Which Joe gave his name to ‘sloppy joes’? We look at five interesting sandwiches and their lexical origins.
A blend of Hindi and English, in particular a variety of English used by speakers of Hindi, characterized by frequent use of Hindi vocabulary or constructions.
- ‘What I find particularly fascinating is that this new way of speaking, often referred to as Hinglish, is playing a growing role in advertising.’
- ‘In this movie, important sequences of the film are in English - in fact, it's a Hinglish movie.’
- ‘The patrons came more on zippy two wheelers, wearing dungarees, talking a combination of Kannada, Hinglish, and English.’
- ‘Research for the new edition of the Collins English Dictionary has revealed that Hinglish words are being increasingly used in English.’
- ‘Entries can be sent in any language - Marathi, Gujarati, Hindi, Urdu and, of course, Hinglish.’
- ‘Today, when he speaks to a top-heavy group of foreign economists and analysts in a Hinglish patois there is no trace of embarrassment.’
- ‘Today Hinglish (English with Hindi words) or Pinglish (English with Punjabi words) is acceptable to a wide cross-section of people.’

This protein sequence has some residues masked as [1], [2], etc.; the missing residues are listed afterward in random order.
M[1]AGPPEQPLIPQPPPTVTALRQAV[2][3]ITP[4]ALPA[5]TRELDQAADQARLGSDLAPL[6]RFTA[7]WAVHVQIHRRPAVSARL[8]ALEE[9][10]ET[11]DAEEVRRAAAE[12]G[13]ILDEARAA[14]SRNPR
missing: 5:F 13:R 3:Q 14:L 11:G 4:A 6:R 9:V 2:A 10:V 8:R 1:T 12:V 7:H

- ‘After all, the Indians have introduced Hinglish, a mixture of Hindi and English!’
- ‘A lad in camouflage pants bounces around on a pink plastic sofa spouting Hinglish, Hindi-English pop talk.’
- ‘But ouch, there comes her boyfriend with a Hinglish tongue and a punkish plucky attitude.’
- ‘Indian English is a much broader notion than Hinglish, applicable to the whole of India, including those regions where other languages are used.’
- ‘Most Indians seem to enjoy using Hinglish and local attitudes towards imperfect English have changed.’
- ‘The album has an international touch with techno-beats interspersed with Punjabi folk and a fair amount of Hinglish mixed with Punjabi lyrics.’
- ‘In the long run, we can expect Hinglish to influence English in many fields, in the same way that Latin and French have over several centuries.’
- ‘Here is a magazine article on a more code-switching version of Hinglish.’
- ‘It is not the Stardust [magazine] kind of Hinglish, but a conscious take from Hindi film dialogues and popular TV commercials.’
We take a look at several popular, though confusing, punctuation marks.
From Afghanistan to Zimbabwe, discover surprising and intriguing language facts from around the globe.
The definitions of ‘buddy’ and ‘bro’ in the OED have recently been revised. We explore their history and increase in popularity.